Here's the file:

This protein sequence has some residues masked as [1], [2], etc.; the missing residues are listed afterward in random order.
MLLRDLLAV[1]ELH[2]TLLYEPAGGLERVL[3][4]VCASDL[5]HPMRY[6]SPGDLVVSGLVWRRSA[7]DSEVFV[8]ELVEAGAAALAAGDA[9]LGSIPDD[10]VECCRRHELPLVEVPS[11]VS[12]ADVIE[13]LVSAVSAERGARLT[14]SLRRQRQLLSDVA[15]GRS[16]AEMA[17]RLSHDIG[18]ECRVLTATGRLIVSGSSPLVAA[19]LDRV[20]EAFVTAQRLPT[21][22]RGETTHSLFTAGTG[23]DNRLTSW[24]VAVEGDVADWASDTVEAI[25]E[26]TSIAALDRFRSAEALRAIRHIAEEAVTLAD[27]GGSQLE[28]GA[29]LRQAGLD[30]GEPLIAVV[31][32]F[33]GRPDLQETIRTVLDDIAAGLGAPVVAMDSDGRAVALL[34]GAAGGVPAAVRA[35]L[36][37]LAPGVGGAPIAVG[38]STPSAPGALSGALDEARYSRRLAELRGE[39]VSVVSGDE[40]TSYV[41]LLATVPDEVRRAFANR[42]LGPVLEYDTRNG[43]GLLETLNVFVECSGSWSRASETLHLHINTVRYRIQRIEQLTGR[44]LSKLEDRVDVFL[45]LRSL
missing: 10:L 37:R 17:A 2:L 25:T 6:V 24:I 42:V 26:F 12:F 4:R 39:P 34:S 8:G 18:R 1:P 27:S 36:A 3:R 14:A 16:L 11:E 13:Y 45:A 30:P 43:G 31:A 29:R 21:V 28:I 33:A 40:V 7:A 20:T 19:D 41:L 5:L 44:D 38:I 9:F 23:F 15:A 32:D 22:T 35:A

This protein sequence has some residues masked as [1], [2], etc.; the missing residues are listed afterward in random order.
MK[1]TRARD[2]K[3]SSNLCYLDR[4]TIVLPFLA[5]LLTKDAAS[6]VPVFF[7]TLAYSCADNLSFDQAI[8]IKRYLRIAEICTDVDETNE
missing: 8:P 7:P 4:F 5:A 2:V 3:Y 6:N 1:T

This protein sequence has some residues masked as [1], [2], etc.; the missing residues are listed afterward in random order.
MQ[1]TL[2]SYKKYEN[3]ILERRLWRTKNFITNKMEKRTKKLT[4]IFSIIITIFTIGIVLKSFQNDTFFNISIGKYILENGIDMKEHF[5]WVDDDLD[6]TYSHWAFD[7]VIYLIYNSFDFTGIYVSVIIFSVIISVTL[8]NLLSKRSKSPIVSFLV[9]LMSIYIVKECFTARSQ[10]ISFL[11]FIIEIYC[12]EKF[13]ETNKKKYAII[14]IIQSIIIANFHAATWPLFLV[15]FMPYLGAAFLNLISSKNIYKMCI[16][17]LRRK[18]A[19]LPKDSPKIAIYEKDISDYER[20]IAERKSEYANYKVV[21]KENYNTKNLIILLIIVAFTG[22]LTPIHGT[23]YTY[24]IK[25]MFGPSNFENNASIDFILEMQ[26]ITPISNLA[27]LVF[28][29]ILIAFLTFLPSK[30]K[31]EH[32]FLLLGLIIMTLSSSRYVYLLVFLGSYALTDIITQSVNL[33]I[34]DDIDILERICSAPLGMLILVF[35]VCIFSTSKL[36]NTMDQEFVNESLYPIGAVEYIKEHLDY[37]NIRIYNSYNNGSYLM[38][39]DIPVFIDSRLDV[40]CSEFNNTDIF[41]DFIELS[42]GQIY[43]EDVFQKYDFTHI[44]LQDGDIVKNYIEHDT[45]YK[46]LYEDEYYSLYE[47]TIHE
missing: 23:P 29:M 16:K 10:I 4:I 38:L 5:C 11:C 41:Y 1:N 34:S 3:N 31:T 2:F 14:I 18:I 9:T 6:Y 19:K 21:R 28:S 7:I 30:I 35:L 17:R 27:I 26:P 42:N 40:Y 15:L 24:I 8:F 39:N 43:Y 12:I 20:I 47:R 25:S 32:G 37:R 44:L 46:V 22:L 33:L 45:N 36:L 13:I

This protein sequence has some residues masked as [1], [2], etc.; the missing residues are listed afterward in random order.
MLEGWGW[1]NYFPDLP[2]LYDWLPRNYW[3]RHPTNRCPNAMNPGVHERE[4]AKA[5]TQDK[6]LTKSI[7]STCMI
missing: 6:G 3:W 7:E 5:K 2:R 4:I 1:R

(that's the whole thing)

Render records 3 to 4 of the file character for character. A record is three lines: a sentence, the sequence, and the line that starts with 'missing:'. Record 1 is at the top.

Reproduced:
This protein sequence has some residues masked as [1], [2], etc.; the missing residues are listed afterward in random order.
MQ[1]TL[2]SYKKYEN[3]ILERRLWRTKNFITNKMEKRTKKLT[4]IFSIIITIFTIGIVLKSFQNDTFFNISIGKYILENGIDMKEHF[5]WVDDDLD[6]TYSHWAFD[7]VIYLIYNSFDFTGIYVSVIIFSVIISVTL[8]NLLSKRSKSPIVSFLV[9]LMSIYIVKECFTARSQ[10]ISFL[11]FIIEIYC[12]EKF[13]ETNKKKYAII[14]IIQSIIIANFHAATWPLFLV[15]FMPYLGAAFLNLISSKNIYKMCI[16][17]LRRK[18]A[19]LPKDSPKIAIYEKDISDYER[20]IAERKSEYANYKVV[21]KENYNTKNLIILLIIVAFTG[22]LTPIHGT[23]YTY[24]IK[25]MFGPSNFENNASIDFILEMQ[26]ITPISNLA[27]LVF[28][29]ILIAFLTFLPSK[30]K[31]EH[32]FLLLGLIIMTLSSSRYVYLLVFLGSYALTDIITQSVNL[33]I[34]DDIDILERICSAPLGMLILVF[35]VCIFSTSKL[36]NTMDQEFVNESLYPIGAVEYIKEHLDY[37]NIRIYNSYNNGSYLM[38][39]DIPVFIDSRLDV[40]CSEFNNTDIF[41]DFIELS[42]GQIY[43]EDVFQKYDFTHI[44]LQDGDIVKNYIEHDT[45]YK[46]LYEDEYYSLYE[47]TIHE
missing: 23:P 29:M 16:K 10:I 4:I 38:L 5:C 11:C 41:Y 1:N 34:S 3:N 31:T 2:F 14:I 18:I 9:T 6:Y 19:K 21:R 28:S 7:I 30:I 35:L 17:R 27:I 26:P 42:N 40:Y 15:L 24:I 8:F 39:N 43:Y 12:I 20:I 47:R 25:S 32:G 37:R 44:L 46:V 22:L 33:L 45:N 36:L 13:I

This protein sequence has some residues masked as [1], [2], etc.; the missing residues are listed afterward in random order.
MLEGWGW[1]NYFPDLP[2]LYDWLPRNYW[3]RHPTNRCPNAMNPGVHERE[4]AKA[5]TQDK[6]LTKSI[7]STCMI
missing: 6:G 3:W 7:E 5:K 2:R 4:I 1:R